Sunday, July 16, 2017

Congressman Darrell Issa, One of the Most Vulnerable Republicans in 2018

I keep seeing folks mentioning "Orange County Republican Congressman Darrell Issa." And I'm all, huh? The guy's from San Diego?

Well, apparently parts of his district include San Clemente and Camp Pendleton, located in South Orange County. So I guess his new moniker is technically accurate, even if this L.A. Times piece notes that his main constituency is in San Diego County.

Either way, he's definitely vulnerable. California's way left-wing, and even South O.C.'s not immune to the degenerate influences of radical leftist ideology.

See, "Darrell Issa was Obama's toughest critic. Here's why he's suddenly sounding like a moderate" (safe link):
The hundreds of protesters who show up weekly to wave signs outside Rep. Darrell Issa’s office in a drab office park in Vista, Calif., have written a song for him to the tune of “Oh! Susanna.”

“Darrell Issa, you’ve got to oversee. You need to check-and-balance [Trump] before it’s World War III,” they sing toward the tinted windows of the building.

As chairman of the committee charged with overseeing the executive branch, Issa was once known as President Obama’s toughest critic. Now the richest man in Congress has found himself with protesters at his door, no committee to lead, and a tough race expected in 2018.

It has forced the nine-term congressman to walk a shaky line, reassuring his conservative base that he’s not moderating his positions while showing the growing number of independents and Democrats in his district that he’s not as partisan as people think.

For months, the 63-year-old Issa has sporadically ventured outside, all smiles, to talk with protesters at his office. He’s been the only vulnerable Southern California Republican to do so since President Trump’s election inspired regular demonstrations at their offices.

Though the crowd of about 300 at an April protest yelled and booed over him at times, Issa answered questions with a steady voice, pushing back when someone accused him of being more conservative than tea party supporters or demanded that he try to impeach the president.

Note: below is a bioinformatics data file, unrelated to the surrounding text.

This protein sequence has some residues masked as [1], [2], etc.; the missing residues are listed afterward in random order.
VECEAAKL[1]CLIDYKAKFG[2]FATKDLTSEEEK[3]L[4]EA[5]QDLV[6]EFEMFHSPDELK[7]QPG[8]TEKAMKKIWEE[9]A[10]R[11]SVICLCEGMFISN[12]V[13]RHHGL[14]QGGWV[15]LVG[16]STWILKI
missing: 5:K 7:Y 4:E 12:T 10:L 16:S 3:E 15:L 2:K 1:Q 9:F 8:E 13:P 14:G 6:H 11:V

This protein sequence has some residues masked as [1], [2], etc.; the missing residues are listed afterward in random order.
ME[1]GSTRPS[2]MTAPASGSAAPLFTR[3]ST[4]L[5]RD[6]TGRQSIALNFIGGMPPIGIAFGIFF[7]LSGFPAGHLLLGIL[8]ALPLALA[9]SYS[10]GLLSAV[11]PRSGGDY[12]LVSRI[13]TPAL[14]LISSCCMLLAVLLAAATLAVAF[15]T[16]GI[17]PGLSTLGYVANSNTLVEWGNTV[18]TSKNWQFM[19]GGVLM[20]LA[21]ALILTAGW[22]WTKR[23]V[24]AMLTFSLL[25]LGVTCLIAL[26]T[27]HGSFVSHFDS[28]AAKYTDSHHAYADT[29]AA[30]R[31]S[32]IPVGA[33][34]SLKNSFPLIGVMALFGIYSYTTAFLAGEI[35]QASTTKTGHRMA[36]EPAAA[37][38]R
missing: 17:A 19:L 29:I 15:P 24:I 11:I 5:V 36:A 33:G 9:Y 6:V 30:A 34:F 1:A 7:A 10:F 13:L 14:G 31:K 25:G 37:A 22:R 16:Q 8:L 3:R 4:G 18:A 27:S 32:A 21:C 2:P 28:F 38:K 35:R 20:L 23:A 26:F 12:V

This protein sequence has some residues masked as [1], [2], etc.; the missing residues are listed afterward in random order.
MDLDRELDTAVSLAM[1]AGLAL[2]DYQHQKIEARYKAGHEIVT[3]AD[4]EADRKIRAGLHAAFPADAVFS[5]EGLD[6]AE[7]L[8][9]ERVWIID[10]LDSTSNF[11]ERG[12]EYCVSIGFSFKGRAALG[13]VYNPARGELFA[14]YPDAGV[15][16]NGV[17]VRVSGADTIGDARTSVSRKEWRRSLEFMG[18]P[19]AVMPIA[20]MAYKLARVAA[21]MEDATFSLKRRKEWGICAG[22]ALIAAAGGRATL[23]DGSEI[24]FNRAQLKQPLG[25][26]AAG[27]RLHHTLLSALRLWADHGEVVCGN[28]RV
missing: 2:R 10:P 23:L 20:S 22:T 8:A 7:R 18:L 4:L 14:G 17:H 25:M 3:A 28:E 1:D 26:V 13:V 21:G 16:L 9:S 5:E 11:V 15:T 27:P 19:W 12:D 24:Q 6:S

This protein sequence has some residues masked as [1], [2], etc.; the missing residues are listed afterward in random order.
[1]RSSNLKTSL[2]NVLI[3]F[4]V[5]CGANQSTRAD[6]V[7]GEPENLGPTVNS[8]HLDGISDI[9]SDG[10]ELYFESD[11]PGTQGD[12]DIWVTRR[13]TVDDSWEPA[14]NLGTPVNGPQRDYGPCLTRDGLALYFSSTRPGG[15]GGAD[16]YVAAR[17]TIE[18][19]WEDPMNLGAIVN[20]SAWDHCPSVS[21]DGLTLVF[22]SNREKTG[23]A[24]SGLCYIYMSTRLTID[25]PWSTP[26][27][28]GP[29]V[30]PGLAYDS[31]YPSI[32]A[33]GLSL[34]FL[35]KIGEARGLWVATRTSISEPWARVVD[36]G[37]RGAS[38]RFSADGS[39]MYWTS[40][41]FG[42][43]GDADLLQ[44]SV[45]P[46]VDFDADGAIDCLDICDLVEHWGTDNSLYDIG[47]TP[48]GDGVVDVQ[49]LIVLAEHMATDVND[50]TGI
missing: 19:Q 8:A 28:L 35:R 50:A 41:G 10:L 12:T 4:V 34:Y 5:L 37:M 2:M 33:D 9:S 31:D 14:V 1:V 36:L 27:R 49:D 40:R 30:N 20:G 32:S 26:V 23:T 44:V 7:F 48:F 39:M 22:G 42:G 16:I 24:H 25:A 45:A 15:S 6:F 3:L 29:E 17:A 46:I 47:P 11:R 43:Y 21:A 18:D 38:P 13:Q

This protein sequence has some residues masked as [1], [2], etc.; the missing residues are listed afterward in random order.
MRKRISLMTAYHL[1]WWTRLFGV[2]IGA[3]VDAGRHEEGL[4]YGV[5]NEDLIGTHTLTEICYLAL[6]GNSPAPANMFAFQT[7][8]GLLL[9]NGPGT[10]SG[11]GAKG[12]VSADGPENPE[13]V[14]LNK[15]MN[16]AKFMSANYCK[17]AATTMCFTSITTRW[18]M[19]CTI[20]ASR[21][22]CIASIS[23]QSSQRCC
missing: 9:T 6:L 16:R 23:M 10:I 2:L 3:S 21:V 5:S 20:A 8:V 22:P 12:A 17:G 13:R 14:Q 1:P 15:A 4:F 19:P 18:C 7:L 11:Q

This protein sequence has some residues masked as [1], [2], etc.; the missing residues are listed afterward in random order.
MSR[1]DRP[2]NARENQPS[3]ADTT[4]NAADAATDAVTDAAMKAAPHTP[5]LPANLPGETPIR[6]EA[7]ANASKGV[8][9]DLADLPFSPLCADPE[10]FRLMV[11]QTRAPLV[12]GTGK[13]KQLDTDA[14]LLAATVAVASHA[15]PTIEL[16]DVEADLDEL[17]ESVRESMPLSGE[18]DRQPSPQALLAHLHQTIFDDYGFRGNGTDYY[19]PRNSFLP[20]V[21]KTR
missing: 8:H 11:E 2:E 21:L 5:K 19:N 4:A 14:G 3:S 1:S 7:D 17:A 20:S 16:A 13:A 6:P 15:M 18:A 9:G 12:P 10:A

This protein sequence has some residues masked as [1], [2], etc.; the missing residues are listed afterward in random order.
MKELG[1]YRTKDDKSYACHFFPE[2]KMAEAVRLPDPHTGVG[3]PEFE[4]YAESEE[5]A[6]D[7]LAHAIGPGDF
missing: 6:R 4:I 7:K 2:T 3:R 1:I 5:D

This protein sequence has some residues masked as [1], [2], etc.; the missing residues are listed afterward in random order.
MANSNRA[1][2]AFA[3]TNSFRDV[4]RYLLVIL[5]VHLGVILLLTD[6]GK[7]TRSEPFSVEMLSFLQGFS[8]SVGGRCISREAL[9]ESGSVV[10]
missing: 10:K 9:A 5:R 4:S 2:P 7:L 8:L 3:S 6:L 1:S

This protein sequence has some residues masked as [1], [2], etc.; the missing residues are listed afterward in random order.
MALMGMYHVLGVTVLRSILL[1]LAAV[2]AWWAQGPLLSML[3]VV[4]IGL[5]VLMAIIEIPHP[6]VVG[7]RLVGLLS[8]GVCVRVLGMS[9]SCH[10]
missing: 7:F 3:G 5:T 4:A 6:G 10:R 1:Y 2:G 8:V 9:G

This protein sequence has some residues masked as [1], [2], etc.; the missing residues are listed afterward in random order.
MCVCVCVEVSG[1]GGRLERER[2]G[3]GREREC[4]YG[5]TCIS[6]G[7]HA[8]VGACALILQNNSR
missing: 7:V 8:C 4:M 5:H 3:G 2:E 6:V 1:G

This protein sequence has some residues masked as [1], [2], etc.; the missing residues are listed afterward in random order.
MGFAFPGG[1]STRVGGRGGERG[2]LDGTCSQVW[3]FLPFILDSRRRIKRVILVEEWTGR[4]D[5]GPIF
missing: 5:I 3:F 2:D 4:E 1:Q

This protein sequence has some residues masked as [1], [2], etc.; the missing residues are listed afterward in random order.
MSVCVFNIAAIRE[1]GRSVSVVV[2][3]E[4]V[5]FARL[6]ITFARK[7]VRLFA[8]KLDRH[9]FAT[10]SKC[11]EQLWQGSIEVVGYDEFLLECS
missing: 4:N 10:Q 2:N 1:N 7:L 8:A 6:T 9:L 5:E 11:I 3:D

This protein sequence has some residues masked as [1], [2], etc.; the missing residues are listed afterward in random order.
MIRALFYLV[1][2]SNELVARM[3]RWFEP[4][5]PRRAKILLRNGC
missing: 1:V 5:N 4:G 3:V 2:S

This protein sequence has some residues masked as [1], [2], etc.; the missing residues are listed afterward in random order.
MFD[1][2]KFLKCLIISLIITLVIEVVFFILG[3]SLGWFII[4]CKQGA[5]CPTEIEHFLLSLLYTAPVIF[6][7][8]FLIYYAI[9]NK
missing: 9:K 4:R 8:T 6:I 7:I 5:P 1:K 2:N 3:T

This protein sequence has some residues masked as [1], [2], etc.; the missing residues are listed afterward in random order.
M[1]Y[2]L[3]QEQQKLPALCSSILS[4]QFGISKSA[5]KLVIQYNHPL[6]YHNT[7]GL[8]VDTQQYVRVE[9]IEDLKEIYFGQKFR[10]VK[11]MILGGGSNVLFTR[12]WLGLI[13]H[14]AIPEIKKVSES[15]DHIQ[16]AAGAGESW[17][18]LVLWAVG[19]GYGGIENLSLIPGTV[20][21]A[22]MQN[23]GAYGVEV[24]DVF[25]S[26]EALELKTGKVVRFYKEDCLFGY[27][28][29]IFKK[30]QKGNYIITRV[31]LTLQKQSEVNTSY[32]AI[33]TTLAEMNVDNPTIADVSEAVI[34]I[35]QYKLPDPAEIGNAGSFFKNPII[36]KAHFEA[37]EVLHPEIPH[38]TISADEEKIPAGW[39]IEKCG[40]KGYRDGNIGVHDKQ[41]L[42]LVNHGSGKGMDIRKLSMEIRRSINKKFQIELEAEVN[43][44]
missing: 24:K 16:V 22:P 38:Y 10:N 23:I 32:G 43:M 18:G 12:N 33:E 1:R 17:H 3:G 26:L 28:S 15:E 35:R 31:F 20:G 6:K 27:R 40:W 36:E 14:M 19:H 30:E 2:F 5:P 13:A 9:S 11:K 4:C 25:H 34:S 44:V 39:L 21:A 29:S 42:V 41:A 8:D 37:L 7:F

“You can go online and look at conservative groups and what you’ll find is I’m not the most conservative Republican, I’m not the least conservative Republican, but I am a Republican,” he told them.

Prior to his tight 2016 win, Issa had gotten at least 58% of the vote in his eight previous campaigns. He wasn’t expecting the reliably Republican district to react so badly to Trump, or so well to Democrat Doug Applegate, a novice candidate on no one's radar.

His 0.6% victory margin, and the fact that the district narrowly went for Democrat Hillary Clinton, makes him one of the most vulnerable Republicans in Congress. For 2018, Issa has already raised $1.2 million, and has drawn a rematch from Applegate and challenges from Orange County environmental lawyer Mike Levin and San Diego real estate investor Paul Kerr as well as the attention of the Democratic Congressional Campaign Committee, which has promised to make the 49th District a battleground again.

“He won by only about 1,600 votes. ... We smell blood," said protest organizer Ellen Montanari, 63, of Encinitas.

When Issa was first elected in 2000, more than half of registered voters in the district were Republicans, 27.2% were Democrats and 15.4% chose no party preference.

Now Republicans make up just 37.7% of registered voters in Issa’s district, which includes southern Orange County and northern San Diego County suburbs such as Oceanside, Carlsbad and Vista. Meanwhile, the share of voters registering as Democrats, 31%, and no party preference, 26%, has increased.

Though it is mostly white, the district has a growing Latino population. The influence of the military vote from Camp Pendleton still holds a lot of sway, but the area’s tech industry is growing, too.

“The district is changing,” said UC Irvine political scientist Graeme Boushey. “He is really walking on a razor’s edge now, especially given Trump’s unpopularity with voters.”

Those who first showed up at Issa’s office protests were hoping he’d moderate to match the district, Montanari said.

“I wanted to hear him, I wanted to talk to him, I wanted to be able to find out what he’s thinking and what he thought about Trump,” Montanari said. “I’ve never heard him sound more like a moderate than he did [during a telephone town hall]. The day he starts voting like that is the day I will say, ‘Thank you.’”